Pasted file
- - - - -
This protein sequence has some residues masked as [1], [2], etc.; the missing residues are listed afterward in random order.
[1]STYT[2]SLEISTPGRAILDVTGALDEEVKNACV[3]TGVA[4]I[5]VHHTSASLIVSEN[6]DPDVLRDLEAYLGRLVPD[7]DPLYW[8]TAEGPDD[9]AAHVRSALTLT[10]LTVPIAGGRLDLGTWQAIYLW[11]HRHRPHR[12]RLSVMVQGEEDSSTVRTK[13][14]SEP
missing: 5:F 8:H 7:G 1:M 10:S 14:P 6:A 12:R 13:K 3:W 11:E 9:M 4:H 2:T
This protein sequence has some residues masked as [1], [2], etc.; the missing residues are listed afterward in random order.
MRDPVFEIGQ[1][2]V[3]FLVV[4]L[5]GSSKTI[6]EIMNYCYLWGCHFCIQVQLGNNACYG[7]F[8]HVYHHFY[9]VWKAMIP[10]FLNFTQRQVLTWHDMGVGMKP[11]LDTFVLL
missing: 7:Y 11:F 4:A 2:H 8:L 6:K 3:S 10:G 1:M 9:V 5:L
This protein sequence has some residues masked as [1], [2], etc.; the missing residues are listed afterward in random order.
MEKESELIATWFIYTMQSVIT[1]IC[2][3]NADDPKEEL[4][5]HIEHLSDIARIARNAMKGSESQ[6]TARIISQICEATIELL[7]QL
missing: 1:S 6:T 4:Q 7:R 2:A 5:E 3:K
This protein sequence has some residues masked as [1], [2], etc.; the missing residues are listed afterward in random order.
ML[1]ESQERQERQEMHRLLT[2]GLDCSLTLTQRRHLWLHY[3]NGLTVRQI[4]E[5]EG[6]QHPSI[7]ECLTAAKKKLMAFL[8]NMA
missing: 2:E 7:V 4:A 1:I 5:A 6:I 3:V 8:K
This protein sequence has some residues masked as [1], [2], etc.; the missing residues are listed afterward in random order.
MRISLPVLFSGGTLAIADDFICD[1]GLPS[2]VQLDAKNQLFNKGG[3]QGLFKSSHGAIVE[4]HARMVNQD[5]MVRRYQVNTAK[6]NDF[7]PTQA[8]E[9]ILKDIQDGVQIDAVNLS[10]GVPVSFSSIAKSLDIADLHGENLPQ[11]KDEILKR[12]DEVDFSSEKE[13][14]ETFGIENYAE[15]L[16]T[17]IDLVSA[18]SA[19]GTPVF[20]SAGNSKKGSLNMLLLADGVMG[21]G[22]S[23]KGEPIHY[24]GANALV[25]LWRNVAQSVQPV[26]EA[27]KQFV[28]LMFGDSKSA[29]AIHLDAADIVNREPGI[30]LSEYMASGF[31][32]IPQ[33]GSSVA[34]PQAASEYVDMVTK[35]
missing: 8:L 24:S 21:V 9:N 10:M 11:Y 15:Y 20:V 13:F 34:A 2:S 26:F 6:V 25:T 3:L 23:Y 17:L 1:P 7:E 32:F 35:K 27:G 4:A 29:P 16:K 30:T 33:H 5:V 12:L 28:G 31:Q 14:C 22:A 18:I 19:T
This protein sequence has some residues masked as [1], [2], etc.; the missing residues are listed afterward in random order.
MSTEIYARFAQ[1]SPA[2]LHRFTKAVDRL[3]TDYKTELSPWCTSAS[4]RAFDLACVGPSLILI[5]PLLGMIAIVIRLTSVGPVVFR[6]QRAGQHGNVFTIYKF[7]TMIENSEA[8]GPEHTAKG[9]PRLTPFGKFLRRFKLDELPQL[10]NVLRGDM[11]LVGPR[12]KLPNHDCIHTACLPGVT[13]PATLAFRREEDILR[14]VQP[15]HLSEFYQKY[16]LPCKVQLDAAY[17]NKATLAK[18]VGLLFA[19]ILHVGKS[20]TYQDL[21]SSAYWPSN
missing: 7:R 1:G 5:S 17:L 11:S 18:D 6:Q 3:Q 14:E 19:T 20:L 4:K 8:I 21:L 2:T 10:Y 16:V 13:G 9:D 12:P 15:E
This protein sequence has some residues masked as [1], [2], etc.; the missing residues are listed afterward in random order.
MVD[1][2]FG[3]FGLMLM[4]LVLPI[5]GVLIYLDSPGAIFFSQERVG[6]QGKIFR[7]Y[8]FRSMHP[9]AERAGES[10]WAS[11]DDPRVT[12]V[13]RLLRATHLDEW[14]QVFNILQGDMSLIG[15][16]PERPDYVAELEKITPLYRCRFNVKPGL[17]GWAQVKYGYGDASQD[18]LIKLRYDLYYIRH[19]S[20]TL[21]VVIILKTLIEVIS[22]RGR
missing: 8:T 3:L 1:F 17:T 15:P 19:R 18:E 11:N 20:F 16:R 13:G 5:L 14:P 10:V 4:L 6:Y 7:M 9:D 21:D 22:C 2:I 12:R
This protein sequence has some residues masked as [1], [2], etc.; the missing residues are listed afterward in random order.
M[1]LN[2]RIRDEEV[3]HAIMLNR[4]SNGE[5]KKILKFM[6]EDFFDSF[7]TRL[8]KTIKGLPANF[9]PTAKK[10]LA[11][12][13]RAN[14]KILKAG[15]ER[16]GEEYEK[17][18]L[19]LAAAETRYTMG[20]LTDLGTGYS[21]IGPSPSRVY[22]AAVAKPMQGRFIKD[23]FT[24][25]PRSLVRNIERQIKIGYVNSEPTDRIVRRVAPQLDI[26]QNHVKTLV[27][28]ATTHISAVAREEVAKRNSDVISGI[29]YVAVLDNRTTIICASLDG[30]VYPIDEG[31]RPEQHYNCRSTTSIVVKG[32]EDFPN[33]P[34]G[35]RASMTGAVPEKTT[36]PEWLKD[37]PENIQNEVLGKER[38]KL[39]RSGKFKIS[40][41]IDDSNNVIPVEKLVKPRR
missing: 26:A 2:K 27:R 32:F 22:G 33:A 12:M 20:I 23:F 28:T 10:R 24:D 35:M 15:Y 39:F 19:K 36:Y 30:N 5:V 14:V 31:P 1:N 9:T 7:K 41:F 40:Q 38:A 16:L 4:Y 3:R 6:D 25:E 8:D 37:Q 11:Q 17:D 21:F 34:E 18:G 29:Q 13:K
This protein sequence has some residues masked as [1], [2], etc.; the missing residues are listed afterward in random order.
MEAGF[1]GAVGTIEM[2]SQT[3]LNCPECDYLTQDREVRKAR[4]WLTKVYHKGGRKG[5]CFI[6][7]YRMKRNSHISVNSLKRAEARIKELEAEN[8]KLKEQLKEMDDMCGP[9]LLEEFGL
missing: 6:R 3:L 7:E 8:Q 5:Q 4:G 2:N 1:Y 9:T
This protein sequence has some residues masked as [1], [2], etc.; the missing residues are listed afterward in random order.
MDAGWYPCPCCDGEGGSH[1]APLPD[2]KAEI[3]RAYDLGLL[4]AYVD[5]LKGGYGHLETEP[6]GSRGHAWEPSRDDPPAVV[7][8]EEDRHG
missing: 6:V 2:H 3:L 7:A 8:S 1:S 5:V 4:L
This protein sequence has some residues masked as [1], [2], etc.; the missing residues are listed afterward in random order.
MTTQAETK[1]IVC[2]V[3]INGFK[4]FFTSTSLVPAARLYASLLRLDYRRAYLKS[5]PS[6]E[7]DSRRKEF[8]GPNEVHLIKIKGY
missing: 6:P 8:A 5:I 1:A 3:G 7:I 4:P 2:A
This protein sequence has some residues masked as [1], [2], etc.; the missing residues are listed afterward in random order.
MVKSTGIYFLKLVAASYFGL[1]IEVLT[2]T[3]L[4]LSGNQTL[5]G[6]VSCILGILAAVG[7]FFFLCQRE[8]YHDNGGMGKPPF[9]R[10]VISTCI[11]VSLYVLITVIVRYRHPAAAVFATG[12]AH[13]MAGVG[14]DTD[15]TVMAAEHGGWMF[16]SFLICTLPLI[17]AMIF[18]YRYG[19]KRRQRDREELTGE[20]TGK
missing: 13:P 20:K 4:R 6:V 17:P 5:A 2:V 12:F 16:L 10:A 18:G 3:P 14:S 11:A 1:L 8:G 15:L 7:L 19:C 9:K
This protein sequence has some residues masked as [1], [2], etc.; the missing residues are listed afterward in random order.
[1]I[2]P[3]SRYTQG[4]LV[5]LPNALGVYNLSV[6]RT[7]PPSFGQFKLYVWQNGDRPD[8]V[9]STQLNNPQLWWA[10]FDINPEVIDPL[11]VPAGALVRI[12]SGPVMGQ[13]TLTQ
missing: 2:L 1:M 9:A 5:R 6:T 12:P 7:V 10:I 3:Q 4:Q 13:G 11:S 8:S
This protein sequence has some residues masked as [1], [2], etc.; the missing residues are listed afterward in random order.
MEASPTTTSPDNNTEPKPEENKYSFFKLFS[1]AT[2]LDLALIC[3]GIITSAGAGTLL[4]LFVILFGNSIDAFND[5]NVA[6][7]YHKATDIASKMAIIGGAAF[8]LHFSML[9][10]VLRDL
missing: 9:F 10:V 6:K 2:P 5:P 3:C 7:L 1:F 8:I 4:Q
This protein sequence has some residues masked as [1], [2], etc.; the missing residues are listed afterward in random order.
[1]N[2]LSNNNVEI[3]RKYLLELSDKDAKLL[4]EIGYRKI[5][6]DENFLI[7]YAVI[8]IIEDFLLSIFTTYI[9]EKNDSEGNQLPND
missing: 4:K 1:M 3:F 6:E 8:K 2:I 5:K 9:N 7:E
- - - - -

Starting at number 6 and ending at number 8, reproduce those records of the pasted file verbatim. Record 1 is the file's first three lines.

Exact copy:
This protein sequence has some residues masked as [1], [2], etc.; the missing residues are listed afterward in random order.
MSTEIYARFAQ[1]SPA[2]LHRFTKAVDRL[3]TDYKTELSPWCTSAS[4]RAFDLACVGPSLILI[5]PLLGMIAIVIRLTSVGPVVFR[6]QRAGQHGNVFTIYKF[7]TMIENSEA[8]GPEHTAKG[9]PRLTPFGKFLRRFKLDELPQL[10]NVLRGDM[11]LVGPR[12]KLPNHDCIHTACLPGVT[13]PATLAFRREEDILR[14]VQP[15]HLSEFYQKY[16]LPCKVQLDAAY[17]NKATLAK[18]VGLLFA[19]ILHVGKS[20]TYQDL[21]SSAYWPSN
missing: 7:R 1:G 5:S 17:L 11:S 18:D 6:Q 3:Q 14:E 19:T 20:L 4:K 8:I 21:L 2:T 10:Y 16:V 13:G 9:D 12:P 15:E
This protein sequence has some residues masked as [1], [2], etc.; the missing residues are listed afterward in random order.
MVD[1][2]FG[3]FGLMLM[4]LVLPI[5]GVLIYLDSPGAIFFSQERVG[6]QGKIFR[7]Y[8]FRSMHP[9]AERAGES[10]WAS[11]DDPRVT[12]V[13]RLLRATHLDEW[14]QVFNILQGDMSLIG[15][16]PERPDYVAELEKITPLYRCRFNVKPGL[17]GWAQVKYGYGDASQD[18]LIKLRYDLYYIRH[19]S[20]TL[21]VVIILKTLIEVIS[22]RGR
missing: 8:T 3:L 1:F 17:T 15:P 19:R 18:E 11:N 20:F 16:R 13:G 5:L 14:P 10:V 4:L 6:Y 7:M 9:D 21:D 22:C 2:I 12:R
This protein sequence has some residues masked as [1], [2], etc.; the missing residues are listed afterward in random order.
M[1]LN[2]RIRDEEV[3]HAIMLNR[4]SNGE[5]KKILKFM[6]EDFFDSF[7]TRL[8]KTIKGLPANF[9]PTAKK[10]LA[11][12][13]RAN[14]KILKAG[15]ER[16]GEEYEK[17][18]L[19]LAAAETRYTMG[20]LTDLGTGYS[21]IGPSPSRVY[22]AAVAKPMQGRFIKD[23]FT[24][25]PRSLVRNIERQIKIGYVNSEPTDRIVRRVAPQLDI[26]QNHVKTLV[27][28]ATTHISAVAREEVAKRNSDVISGI[29]YVAVLDNRTTIICASLDG[30]VYPIDEG[31]RPEQHYNCRSTTSIVVKG[32]EDFPN[33]P[34]G[35]RASMTGAVPEKTT[36]PEWLKD[37]PENIQNEVLGKER[38]KL[39]RSGKFKIS[40][41]IDDSNNVIPVEKLVKPRR
missing: 26:A 2:K 27:R 32:F 22:G 33:A 12:M 20:I 23:F 28:T 10:R 24:D 35:M 15:Y 39:F 19:K 36:Y 30:N 5:V 14:V 31:P 1:N 9:T 7:K 41:F 40:Q 38:A 16:L 4:Y 3:R 6:D 25:E 8:D 37:Q 11:Q 17:D 21:F 34:E 18:G 29:Q 13:K